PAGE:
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Global Deforestation provides a concise but comprehensive examination of the variety of ways in which deforestation modifies environmental processes, as well as the societal implications of these changes. Global Deforestation stresses how forest ecosystems may be prone to nearly irreversible degradation. To prevent the loss of important biophysical and socioeconomic functions, forests need to be adequately managed and protected against the increasing demand for agricultural land and forest resources. Global Deforestation describes the spatial extent of forests, and provides an understanding of the past and present drivers of deforestation. It presents a theoretical background to understand the impacts of deforestation on biodiversity, hydrological functioning, biogeochemical cycling, and climate. It bridges the physical and biological sciences with the social sciences by examining economic impacts and socioeconomic drivers of deforestation. Global Deforestation will appeal to advanced students, researchers and policymakers in environmental science, ecology, forestry, hydrology, plant science, ecohydrology, and environmental economics.
1. Introduction: patterns and drivers of deforestation
2. Hydrological and climactic impacts of deforestation
3. Biogeochemical impacts of deforestation
4. Irreversibility of deforestation
5. Economic impacts and drivers of deforestation
6. Synthesis and future impacts of deforestation
Christiane Runyan is a lecturer in Hydrology and Water Resources in the Advanced Academic Program of the Zanvyl Krieger School of Arts and Sciences at The Johns Hopkins University. Her research examines how deforestation affects the dynamics of hydrological and biogeochemical processes, and includes modeling the control that vegetation has on the soil's physical and biogeochemical conditions.
Paolo D'Odorico is Ernest H. Ern Professor of Environmental Sciences at the University of Virginia. His research focuses on the role of hydrological processes in the functioning of terrestrial ecosystems and societies. He was awarded the Sustainability Science Award from the Ecological Society of America in 2009, and he was made a Fellow of the John Simon Guggenheim Memorial Foundation in 2011. He coedited Dryland Ecohydrology (2006) and coauthored Noise-Induced Phenomena in the Environmental Sciences (Cambridge, 2011) and Elements of Physical Hydrology, 2nd edition (2014).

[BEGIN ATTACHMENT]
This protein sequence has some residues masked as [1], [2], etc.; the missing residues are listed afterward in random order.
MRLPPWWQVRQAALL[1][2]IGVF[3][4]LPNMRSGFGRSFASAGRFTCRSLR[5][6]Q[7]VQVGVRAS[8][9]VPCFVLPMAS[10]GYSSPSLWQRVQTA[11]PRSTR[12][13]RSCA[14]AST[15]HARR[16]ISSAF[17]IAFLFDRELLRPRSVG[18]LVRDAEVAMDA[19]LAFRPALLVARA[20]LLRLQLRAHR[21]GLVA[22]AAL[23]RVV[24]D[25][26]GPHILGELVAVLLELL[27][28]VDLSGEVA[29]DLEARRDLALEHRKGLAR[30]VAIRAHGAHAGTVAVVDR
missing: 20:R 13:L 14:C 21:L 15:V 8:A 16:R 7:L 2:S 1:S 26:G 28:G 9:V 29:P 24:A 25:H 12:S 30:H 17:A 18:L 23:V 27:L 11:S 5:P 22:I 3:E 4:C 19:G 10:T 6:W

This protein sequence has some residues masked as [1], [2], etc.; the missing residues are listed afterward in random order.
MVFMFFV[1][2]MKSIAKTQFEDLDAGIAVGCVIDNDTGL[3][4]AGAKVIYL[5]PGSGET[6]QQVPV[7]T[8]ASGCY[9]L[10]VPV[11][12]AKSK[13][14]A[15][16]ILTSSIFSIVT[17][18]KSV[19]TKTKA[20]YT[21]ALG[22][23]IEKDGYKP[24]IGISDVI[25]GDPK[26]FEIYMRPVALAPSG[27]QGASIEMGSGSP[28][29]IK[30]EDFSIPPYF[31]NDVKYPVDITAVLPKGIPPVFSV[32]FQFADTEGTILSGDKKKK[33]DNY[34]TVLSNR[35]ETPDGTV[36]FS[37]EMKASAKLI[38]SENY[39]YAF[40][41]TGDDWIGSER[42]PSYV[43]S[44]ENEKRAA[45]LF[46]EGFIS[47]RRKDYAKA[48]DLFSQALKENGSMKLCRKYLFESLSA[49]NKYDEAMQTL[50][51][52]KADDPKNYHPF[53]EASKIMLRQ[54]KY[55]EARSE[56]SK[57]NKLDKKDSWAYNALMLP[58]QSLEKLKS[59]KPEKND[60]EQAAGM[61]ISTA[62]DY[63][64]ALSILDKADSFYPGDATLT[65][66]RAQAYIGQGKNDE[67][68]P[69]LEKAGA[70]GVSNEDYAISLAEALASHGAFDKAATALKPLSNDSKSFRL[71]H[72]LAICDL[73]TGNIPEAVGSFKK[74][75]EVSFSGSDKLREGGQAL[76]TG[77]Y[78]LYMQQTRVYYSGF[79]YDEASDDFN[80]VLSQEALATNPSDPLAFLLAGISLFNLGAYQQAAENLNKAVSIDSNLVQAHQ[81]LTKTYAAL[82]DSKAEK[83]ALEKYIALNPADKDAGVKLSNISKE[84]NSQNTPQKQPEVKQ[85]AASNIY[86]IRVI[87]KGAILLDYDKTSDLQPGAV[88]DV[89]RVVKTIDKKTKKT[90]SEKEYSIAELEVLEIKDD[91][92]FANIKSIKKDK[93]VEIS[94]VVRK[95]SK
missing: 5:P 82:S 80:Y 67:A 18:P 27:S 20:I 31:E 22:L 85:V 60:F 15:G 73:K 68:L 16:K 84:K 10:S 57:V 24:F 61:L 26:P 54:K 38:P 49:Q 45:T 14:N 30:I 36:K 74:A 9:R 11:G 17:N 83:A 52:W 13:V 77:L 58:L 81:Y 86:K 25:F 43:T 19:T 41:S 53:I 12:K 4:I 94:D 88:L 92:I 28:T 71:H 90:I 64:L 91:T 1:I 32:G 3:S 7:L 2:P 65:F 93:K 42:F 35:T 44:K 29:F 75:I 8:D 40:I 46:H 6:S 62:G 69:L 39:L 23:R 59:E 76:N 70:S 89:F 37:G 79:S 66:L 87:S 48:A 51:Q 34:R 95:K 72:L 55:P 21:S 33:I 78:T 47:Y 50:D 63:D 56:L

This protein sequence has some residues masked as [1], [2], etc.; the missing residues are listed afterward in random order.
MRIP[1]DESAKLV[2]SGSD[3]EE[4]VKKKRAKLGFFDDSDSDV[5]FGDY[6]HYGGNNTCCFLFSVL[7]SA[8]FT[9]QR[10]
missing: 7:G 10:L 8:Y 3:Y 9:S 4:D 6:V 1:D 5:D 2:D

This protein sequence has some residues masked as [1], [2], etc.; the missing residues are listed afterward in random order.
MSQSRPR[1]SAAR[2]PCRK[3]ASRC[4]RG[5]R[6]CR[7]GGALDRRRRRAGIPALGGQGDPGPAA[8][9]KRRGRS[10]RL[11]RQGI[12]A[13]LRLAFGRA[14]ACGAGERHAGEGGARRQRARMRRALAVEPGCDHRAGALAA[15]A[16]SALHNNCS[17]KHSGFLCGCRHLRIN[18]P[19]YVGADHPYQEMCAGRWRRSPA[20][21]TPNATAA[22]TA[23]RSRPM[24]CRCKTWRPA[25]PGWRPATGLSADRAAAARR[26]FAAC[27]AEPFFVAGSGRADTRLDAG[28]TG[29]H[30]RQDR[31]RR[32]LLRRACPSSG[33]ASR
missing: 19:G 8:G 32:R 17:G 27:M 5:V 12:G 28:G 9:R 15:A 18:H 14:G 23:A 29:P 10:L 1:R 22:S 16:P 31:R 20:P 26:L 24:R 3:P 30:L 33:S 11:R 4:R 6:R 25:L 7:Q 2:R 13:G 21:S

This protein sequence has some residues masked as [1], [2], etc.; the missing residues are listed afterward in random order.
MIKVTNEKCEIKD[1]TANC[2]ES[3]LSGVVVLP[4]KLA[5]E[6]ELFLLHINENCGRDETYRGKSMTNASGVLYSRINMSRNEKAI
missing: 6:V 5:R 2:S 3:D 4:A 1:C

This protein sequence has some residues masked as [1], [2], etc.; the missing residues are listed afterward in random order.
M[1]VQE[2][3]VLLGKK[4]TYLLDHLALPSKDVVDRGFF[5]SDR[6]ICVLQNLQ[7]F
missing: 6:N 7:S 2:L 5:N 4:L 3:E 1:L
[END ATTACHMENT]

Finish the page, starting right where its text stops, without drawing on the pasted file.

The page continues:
"A comprehensive and brilliant presentation which intertwines hydrology, ecology, soil science, and policy considerations. Full of new insights and ideas which will inspire students and researchers of many disciplines [...] a truly outstanding book!"
– Ignacio Rodríguez-Iturbe, Princeton University, New Jersey
"[...] an excellent synthesis of use to a wide-ranging, integrated research community addressing the social-environmental dynamics of forest systems and their change, and of importance for those students seeking to enter this community, be they from the natural or social sciences."
– Billie Turner II, Arizona State University
"[...] a state-of-the-art review of the theory, methods, results, and societal significance of forest science."
– Eric A. Davidson, University of Maryland
"This book blends concepts and quantitative tools critical to explore the consequences of deforestation and afforestation on climate and society in a unique style accessible to both students and practitioners."
– Gabriel G. Katul, Duke University, North Carolina
"In Global Deforestation Runyan and D'Odorico bring together in a single analysis, better than anyone else to date, a consideration of deforestation's ecological impacts and human drivers. Their linked discussions of these processes provide the reader with an unparalleled appreciation of the importance of forest losses for our future."
– Thomas K. Rudel, Rutgers University, New Jersey